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Third Quarter, 2018

By Thomas J. Bisighini, CFA,
Sr. Managing Director

Markets: Growth Nirvana

U.S. equities registered robust returns in the third quarter, as evidenced by the S&P 500 Index increasing at its highest rate in five years and extending its advance to become the longest ever bull market upturn. Growth stocks, which again significantly outdistanced value shares across the market cap spectrum, drove the advance, most notably in the smid cap and mid cap segments. Robust fundamentals led the way, as S&P 500 and small cap companies generated their strongest earnings growth since 2010, and small cap earnings growth exceeded large cap for the first time in over two years. Revenues were a similarly powerful contributor, as S&P 500 companies generated their highest revenue rate increases since 2011. Compounding this underlying strength was the magnitude of upside surprise, as S&P 500 companies generated the highest percentage since FactSet began tracking this data in 2008.1 These impressive corporate results provided perspective for investors to minimize the anxiety created by global trade friction, interest rate yield curve compression, and global economic uncertainty. Within this environment, active managers (particularly in the growth space where CCI focuses) were able to successfully navigate portfolios through the idiosyncratic risks associated with tighter monetary policy, tax reform, trade policies, and currency fluctuations. Active management for growth portfolio managers was most effective in the small cap, mid cap and smid cap segments, as more than 75%, 40% and 55% beat their respective benchmarks, according to Bank of America2 and Jefferies.3 The unique challenge of significant mega cap concentration within the large cap index resulted in more pedestrian results in that space, as only 10% of managers exceeded their bogeys according to Bank of America.2

Equity Markets (% of Total Return)

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Interest Rates: Dangerous Curve Ahead?

Despite a very recent rally in longer term interest rates, the slope of the yield curve (difference between 2-year and 10-year Treasuries) has steadily declined since early 2017, as the Federal Reserve has embarked on the unwinding of quantitative easing by gradually increasing short term rates coincident with an improving domestic economy. The long end of the curve has remained relatively anchored due to contained inflation expectations and comparable global rates that continue to be restricted by foreign central bank actions. Recessionary concerns have increasingly permeated investor mindsets of late, as the yield curve continues to flatten, approaching zero or a negative differential between short and long term interest rates. A yield curve inversion has been one of the most reliable leading indicators for recessions, preceding each of the last seven downturns and nine of the last twelve economic declines. The debate around which components of the yield curve have the most predictive power has become more spirited recently, spearheaded by a research report out of the Federal Reserve Bank of San Francisco that suggests the difference between 10-year and 3-month Treasury rates is the most useful term spread for forecasting recessions.4 This differentiated view was embraced by several leading sell-side economists, in part because it suggested that the economy was not as close to the start of a downturn as the 2-10 year spreads might indicate, but also because other data such as credit spreads, banks’ willingness to lend, wage inflation, consumer confidence, and the purchasing manager index were not signaling an imminent recessionary threat. Regardless of which yield spread is preferred, these indicators typically have an eighteen month to two year lead time. This is consistent with the consensus view that a recession is unlikely until 2020-2021 or later. Historically, equity markets remain positive up until about six months before recessions hit, with leadership at the latter stages of the economic cycle and initial stages of recession coming from the secular growth companies that are the focus of the CCI investment discipline.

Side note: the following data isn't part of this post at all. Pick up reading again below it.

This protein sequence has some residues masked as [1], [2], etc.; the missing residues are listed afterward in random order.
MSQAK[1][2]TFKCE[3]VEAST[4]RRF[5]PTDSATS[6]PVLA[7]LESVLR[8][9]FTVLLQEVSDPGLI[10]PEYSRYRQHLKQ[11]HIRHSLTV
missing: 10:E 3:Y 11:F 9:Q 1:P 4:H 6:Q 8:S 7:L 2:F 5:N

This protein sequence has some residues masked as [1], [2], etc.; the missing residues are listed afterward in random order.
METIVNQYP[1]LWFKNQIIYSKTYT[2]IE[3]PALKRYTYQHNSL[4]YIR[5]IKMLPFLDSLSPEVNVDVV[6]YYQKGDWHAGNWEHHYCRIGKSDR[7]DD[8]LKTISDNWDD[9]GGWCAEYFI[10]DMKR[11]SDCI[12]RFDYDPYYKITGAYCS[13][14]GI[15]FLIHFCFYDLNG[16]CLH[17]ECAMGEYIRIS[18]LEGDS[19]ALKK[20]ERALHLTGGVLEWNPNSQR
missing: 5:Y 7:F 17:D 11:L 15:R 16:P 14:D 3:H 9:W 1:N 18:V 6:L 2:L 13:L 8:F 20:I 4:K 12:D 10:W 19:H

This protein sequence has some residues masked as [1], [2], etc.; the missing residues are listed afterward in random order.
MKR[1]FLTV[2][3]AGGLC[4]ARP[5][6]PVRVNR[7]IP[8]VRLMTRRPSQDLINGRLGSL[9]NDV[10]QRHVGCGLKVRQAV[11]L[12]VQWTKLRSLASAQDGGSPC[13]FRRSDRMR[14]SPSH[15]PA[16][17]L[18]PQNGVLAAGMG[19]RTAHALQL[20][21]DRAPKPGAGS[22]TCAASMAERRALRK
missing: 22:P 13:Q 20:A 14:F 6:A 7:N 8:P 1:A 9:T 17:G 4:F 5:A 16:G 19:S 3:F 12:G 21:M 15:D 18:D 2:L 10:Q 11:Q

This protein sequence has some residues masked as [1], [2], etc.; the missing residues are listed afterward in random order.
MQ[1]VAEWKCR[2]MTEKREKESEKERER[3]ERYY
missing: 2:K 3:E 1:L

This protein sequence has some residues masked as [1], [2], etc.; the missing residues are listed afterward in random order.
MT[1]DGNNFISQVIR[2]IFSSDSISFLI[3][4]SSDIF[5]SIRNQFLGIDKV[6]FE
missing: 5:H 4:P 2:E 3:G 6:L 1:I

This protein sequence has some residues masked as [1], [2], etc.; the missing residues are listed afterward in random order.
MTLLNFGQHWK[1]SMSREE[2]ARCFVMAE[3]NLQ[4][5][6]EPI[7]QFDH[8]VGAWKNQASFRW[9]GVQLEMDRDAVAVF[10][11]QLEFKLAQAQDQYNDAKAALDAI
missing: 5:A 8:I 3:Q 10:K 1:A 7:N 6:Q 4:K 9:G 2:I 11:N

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Consumer: Money Really Does Grow on Trees

Consumers are the engine of growth for the domestic economy, comprising about two-thirds of U.S. GDP and representing about twice the combined impact of business investment and government spending. Strong employment trends, gradually improving wages, and tax reform benefits (having been the most comprehensive legislation in thirty years) have elevated consumer confidence and created a favorable environment that enabled Target and Walmart to generate their strongest comparable store sales growth results in over a decade. The’ consumer’s strength is further validation that the domestic economy does not have recession in its sights. Augmenting this already encouraging backdrop, individuals received a stealth-like holiday “present” in late July when the Bureau of Economic Analysis magically revised upwards the personal savings rate for ten of the previous eleven years. This hypothetically disproved the idiom that money does not grow on trees, as consumers were bolstered overnight with several hundred billion dollars of potential spending power. The savings rate went from 3.3% under the old methodology in Q1 to 6.8% using the new approach in the second quarter. The six month revision was the largest on record, and more than ten times greater than the last comprehensive change that was conducted three years ago. The primary components of the modification were alterations to personal income that increased compensation, proprietor income, and dividend/interest income. The magnitude of the savings rate modification partially explains the more muted economic improvement that transpired prior to the passage of tax reform legislation, as consumers were more focused than previously thought on improving their financial position and accumulating wealth. These adjustments are broadly favorable for future consumer spending, and should serve to prolong the economic cycle as individuals gradually tap into these heightened savings to fund a portion of consumer spending. It bears noting, however, that roughly half of Americans still lack any form of savings, and the preponderance of the benefits from these revisions accrue more to affluent individuals who have less propensity to spend incremental dollars compared to lower income consumers. Therefore, any benefits from the enhanced savings rate will evolve over time rather than provide a more immediate boost to the overall economy.